Visual Research: Graphic Novels

Knowing Zeta would be an absolute geek, I thought she is very likely to be really into comics.

Having made this crucial design alteration, it was important to explore potential two-dimensional visual styles that would suit As It Lies. That is why I began exploring a variety of two-dimensional art forms, most notably different comic book and graphic novel styles as well as different styles of animated films and cartoons. Knowing Zeta would be an absolute geek, I thought she is very likely to be really into comics, so first I had an extensive look at the different illustration styles in that media. I am addressing the visual style based on what my protagonist is likely to enjoy and engage in. The first chapter in the history of comic books is known as The Golden Age of comics. Throughout the Golden Age of comic books, the differences between heroes and villains were very stark and it was rather obvious who the audience should be rooting for. Additionally, those stories would get political at times, with superheroes overpowering famous political figures. In terms of illustration, the art style features light and clean outlines with blocks of shadow in the appropriate places. Due to the printing technology of the time, colors were rather flat and would appear quite muted. Backgrounds in these stories were not very detailed, but rather focused on actions and characters. The panels of Golden Age comic books were in the form of a rather standard grid and did not focus break from the structure frequently. Perspective was also rather limited, as panels would most commonly feature one-point perspective as that was the easiest one to produce technically. Overall, Golden Age comic books were primarily concerned with conveying their story, rather than their illustrations.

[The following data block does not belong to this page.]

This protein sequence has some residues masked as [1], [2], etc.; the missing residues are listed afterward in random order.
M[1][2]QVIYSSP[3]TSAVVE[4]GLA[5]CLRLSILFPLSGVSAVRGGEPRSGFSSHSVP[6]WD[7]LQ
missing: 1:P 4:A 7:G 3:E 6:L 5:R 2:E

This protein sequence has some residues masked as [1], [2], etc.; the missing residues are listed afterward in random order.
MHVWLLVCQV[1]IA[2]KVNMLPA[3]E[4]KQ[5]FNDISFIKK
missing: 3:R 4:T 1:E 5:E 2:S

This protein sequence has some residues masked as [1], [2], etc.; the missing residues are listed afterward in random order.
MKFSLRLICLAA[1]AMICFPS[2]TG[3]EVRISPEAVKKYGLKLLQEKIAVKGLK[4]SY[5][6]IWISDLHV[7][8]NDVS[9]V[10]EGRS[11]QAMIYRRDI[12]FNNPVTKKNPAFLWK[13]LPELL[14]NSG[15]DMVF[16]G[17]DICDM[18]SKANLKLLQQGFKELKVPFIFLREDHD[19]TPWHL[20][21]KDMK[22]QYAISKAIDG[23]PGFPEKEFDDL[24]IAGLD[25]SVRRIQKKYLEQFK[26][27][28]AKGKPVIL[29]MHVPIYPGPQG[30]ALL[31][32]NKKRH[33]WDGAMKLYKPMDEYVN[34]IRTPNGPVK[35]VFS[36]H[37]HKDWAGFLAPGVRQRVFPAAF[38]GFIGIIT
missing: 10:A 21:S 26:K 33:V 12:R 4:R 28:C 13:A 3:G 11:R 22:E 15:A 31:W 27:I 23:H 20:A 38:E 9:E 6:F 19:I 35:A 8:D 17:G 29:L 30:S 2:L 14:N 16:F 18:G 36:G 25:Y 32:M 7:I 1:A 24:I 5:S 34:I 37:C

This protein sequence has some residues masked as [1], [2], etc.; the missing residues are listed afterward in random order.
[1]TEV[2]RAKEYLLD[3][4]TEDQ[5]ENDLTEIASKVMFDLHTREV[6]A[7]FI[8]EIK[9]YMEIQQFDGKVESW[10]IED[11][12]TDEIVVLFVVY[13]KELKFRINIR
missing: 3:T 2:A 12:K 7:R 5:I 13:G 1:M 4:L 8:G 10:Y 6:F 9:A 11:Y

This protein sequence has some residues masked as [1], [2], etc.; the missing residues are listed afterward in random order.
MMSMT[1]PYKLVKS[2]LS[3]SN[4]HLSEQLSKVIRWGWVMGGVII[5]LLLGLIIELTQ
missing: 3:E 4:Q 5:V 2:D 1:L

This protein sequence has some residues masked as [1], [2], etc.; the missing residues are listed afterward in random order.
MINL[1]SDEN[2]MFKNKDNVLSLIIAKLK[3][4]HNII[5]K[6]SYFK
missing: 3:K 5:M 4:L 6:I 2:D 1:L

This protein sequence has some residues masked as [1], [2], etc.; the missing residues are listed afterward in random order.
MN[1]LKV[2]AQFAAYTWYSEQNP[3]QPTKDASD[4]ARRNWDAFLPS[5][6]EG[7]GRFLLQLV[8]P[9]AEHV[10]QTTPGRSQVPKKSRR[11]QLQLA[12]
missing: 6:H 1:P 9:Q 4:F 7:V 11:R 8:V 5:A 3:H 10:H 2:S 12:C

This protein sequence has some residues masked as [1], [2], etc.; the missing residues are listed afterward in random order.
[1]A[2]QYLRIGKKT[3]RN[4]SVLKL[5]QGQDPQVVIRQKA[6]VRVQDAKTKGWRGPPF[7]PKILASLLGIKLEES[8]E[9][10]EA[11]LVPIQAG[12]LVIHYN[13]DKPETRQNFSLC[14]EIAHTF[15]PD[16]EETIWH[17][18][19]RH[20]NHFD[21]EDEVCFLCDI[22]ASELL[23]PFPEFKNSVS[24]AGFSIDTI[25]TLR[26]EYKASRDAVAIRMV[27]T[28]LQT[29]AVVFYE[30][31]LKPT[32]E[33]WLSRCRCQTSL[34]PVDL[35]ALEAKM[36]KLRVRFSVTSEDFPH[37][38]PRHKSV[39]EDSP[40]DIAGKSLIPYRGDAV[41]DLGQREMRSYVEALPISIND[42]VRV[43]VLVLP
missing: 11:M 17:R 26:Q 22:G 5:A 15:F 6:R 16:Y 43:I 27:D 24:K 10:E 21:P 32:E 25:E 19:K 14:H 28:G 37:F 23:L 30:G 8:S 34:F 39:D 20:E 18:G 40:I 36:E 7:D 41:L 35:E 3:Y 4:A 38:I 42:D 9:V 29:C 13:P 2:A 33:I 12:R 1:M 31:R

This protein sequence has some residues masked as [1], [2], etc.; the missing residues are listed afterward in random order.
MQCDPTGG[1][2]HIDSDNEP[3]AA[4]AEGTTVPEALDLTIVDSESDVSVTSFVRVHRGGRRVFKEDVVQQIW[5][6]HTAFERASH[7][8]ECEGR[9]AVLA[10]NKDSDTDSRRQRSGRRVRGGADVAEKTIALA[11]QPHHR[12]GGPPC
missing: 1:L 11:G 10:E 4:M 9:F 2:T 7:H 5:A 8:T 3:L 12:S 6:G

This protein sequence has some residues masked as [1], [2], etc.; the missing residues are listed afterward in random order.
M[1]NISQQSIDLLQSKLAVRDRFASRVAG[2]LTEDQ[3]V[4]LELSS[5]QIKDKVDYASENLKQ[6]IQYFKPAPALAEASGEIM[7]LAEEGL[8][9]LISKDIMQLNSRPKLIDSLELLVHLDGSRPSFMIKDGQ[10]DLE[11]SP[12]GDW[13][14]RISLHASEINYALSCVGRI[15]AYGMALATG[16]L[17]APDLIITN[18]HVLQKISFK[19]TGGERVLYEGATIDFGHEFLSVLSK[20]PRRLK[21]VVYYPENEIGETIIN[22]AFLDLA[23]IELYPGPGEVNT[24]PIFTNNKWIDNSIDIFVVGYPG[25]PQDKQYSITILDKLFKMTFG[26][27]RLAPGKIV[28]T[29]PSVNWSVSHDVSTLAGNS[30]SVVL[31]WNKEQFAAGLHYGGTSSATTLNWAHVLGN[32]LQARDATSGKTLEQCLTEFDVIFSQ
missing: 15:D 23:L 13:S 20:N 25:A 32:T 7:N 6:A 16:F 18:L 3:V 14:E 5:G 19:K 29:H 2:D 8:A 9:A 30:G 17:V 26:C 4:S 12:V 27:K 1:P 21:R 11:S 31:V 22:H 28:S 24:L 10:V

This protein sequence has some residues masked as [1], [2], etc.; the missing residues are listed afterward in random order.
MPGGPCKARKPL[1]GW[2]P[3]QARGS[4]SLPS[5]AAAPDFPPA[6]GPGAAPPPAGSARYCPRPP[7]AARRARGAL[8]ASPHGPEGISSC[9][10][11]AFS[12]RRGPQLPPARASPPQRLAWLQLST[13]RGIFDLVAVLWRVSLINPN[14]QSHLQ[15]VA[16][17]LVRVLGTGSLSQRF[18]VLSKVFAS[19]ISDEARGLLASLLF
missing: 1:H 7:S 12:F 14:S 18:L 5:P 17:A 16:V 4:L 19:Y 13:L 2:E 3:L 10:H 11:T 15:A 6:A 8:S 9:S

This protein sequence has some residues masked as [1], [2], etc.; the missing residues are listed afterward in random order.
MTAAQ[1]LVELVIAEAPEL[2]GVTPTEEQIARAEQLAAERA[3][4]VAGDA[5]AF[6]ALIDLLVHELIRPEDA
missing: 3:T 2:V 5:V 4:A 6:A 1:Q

Examples of Golden Age comic book panels.

The next chapter in comic book illustration history is known as The Silver Age of Comic Books. The illustration of these comics was more varied and sophisticated, as artists explored a more abstract style. The pages of Silver Age comics would feature surreal scenes, representing the character’s mental state in a more metaphorical manner. Colors became much more varied and had different gradients, while the outlines and shading differed in thickness and intensity. In terms of storytelling, the stories became a bit darker as the horror genre was just starting to take off in this medium. Heroes and villains were still very distinct from each other and characters were still rather archetypal, however, writers began to slowly break from that. Overall, illustration during The Silver Age of comics greatly improved, adding more variety and abstraction, while the types of stories they were telling evolved in terms of genre and some of the concepts explored.

Examples of Silver Age comic book panels.